It’s well-known that SharePoint calculated columns don’t permit [Today] to be used as a formula for a calculated date column. And the “default to today’s date” setting only works upon creation, and doesn’t update daily. But we can create a standard date column and have Microsoft Flow automatically update it daily for us, therefore allowing us to effortlessly perform calculations against today’s date such as:
Years of Service =(TodayDate-StartDate)/365
Days Past Due =(TodayDate-DueDate)
Weeks until summer break =(SummerStart-TodayDate)/7
Here’s how to create your own, always accurate/updated, today column (see bottom of post for video):
Even if your SharePoint site’s regional settings are correct (or whichever data source you’re pulling from), Power BI could convert it to the wrong time zone upon import. It’s a quick fix, luckily. Instead of using your “modified,” “created” or other date field in your report, we’ll create a new calculated column in Power BI to use with an accurate time zone.
We’ve all been there. One location on a shared calendar will be referred to by multiple people as 20 different things. Johnson Building Room 214 can be entered as “214,” “Johnson 214,” or “J214” to name a few. Canceled events stay on the calendar, sucking up real estate and waiting for someone to delete it manually. Items copied from another calendar make you pay for the convenience of a simple copy and paste by adding the “Copy: ” prefix to the item.
But with a single workflow, we can fix all of these and make our SharePoint calendars look more professional and polished without making more work for end users. This post will cover how we can use workflow to standardize naming of locations with workflow, delete events once they’ve been canceled and get rid of Outlook’s “Copy: ” prefix. You will need SharePoint Designer and appropriate permissions to create workflows to complete the following steps:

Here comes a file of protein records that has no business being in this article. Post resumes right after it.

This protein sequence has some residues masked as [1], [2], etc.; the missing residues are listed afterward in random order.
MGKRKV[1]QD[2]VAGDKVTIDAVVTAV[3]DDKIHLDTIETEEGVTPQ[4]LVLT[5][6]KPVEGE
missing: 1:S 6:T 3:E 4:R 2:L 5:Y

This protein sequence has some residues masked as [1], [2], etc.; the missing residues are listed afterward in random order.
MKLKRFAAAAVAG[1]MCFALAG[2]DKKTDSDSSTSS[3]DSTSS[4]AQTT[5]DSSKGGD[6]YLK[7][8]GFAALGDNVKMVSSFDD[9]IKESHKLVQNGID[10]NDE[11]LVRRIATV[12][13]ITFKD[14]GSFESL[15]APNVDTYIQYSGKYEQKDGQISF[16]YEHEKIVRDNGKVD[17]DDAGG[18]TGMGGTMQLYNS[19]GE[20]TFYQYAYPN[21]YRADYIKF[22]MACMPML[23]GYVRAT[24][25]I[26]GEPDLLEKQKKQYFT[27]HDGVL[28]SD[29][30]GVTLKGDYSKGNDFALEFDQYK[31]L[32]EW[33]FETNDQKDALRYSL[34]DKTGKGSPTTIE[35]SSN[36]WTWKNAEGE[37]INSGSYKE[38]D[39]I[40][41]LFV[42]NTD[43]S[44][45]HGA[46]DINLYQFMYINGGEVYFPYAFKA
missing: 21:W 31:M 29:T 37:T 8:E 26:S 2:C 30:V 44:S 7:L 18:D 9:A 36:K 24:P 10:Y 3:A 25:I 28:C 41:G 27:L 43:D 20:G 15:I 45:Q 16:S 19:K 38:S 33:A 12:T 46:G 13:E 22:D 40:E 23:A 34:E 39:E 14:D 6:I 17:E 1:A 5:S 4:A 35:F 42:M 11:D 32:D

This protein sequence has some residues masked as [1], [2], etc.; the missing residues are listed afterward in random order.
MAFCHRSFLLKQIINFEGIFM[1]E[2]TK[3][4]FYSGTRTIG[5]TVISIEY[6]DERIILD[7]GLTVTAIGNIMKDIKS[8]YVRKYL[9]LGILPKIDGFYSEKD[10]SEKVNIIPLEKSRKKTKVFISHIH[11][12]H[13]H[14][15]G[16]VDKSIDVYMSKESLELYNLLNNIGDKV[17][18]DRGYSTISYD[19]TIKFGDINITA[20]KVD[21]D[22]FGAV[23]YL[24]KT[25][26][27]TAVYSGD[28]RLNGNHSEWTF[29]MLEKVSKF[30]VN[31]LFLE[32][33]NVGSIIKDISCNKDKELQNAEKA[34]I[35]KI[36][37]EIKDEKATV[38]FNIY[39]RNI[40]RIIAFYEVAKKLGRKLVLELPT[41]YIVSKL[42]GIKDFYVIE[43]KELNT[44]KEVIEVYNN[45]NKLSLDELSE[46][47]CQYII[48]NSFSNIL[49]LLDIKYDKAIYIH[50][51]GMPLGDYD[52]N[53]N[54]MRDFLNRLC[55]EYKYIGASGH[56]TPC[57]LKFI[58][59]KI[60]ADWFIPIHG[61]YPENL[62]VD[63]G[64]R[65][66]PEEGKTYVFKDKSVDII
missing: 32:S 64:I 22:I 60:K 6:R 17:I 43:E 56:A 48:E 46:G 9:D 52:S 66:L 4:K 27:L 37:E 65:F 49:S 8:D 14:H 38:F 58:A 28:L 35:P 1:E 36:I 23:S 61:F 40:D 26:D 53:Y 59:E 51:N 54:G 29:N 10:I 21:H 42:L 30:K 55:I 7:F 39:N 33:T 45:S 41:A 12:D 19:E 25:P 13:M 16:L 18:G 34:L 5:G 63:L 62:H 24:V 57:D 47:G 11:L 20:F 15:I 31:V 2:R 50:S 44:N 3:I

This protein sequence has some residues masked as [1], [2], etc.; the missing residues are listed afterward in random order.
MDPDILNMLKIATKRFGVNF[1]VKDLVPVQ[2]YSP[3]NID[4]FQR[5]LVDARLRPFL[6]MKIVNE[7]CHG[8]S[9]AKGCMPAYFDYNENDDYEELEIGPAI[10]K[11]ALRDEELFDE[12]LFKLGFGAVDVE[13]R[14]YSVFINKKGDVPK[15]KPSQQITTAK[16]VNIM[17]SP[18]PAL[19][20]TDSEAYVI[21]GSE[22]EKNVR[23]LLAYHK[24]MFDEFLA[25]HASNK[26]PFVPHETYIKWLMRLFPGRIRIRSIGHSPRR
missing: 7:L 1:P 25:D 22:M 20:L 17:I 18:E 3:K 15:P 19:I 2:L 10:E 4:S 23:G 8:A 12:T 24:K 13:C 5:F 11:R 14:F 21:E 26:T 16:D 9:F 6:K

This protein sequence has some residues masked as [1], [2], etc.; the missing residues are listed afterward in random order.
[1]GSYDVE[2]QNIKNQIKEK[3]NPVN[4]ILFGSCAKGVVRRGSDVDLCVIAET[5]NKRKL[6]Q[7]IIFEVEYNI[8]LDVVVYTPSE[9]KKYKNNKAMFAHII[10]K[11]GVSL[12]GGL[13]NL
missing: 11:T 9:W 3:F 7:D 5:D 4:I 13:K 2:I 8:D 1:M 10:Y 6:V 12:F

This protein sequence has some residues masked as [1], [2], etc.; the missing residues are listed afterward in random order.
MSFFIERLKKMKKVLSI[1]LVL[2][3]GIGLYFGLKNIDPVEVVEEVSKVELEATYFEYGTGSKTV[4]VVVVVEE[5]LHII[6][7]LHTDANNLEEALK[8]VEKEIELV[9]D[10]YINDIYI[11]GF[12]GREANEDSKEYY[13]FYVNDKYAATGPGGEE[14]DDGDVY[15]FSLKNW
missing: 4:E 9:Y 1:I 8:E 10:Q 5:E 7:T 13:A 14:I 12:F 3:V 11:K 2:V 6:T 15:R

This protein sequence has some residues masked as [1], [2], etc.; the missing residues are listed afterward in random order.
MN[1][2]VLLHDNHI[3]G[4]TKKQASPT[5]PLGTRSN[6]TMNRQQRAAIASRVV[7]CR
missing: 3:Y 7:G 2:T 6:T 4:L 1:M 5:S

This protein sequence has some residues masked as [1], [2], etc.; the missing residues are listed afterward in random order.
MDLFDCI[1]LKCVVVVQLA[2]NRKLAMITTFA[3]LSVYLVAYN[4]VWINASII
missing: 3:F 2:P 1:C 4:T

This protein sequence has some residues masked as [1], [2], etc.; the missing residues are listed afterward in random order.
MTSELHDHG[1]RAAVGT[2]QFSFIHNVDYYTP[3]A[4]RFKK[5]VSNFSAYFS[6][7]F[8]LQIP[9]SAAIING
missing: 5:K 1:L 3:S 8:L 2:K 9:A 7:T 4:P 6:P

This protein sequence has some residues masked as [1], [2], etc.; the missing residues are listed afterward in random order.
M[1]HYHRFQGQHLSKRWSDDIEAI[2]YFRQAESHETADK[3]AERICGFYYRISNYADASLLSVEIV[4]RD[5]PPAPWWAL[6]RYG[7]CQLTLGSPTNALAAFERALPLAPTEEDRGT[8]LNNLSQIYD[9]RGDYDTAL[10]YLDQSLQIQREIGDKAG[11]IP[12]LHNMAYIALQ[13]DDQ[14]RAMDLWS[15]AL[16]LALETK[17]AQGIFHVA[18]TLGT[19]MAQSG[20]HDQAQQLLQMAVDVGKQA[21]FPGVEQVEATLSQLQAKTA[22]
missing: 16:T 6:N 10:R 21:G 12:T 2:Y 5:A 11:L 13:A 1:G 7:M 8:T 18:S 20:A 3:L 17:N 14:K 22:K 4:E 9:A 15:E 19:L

This is a fairly simple solution that takes a date column, compares it to another date and gives you an answer in years (or days, or whatever you want). You’ll need to already have date columns to work with, and if comparing the date to today (years of age, membership, service, etc.) you’ll need a today column (hidden from the view above). This previous post will help you rig a “today” column that is always accurate without needing to update list items manually. Of course all of the following solutions work for any two dates (i.e. day span of vacation request), I’m just sharing specific examples that would involve “Today”.
Important: This concept of using calculated columns will only work as a one-time trick. After adding the column, links will be correct. But because [ID] isn’t meant to be used in calculated columns, it removes itself from the formula if an item is edited after the column has been added. This method is only ideal for one-time uses, or for lists that are not expected to have content additions or changes. See this other post about how to get the same hyperlinks through workflow instead, for a more reliable method.
This project allows users a quick option to save something they see on a SharePoint calendar to their own calendar. Spend 5 minutes on these few instructions and your users will have a convenient way to get involved going forward.
Note that in modern calendar experiences, there’s a built-in “add to calendar” option for event items. This post is for classic experience calendars and calendar items/events.
Basically we’re going to add a calculated text column called iCal which will use the list’s GUID (easy to get, don’t worry) and the specific calendar item’s default ID number to generate a clickable .ics (iCal) file link. Let’s get started!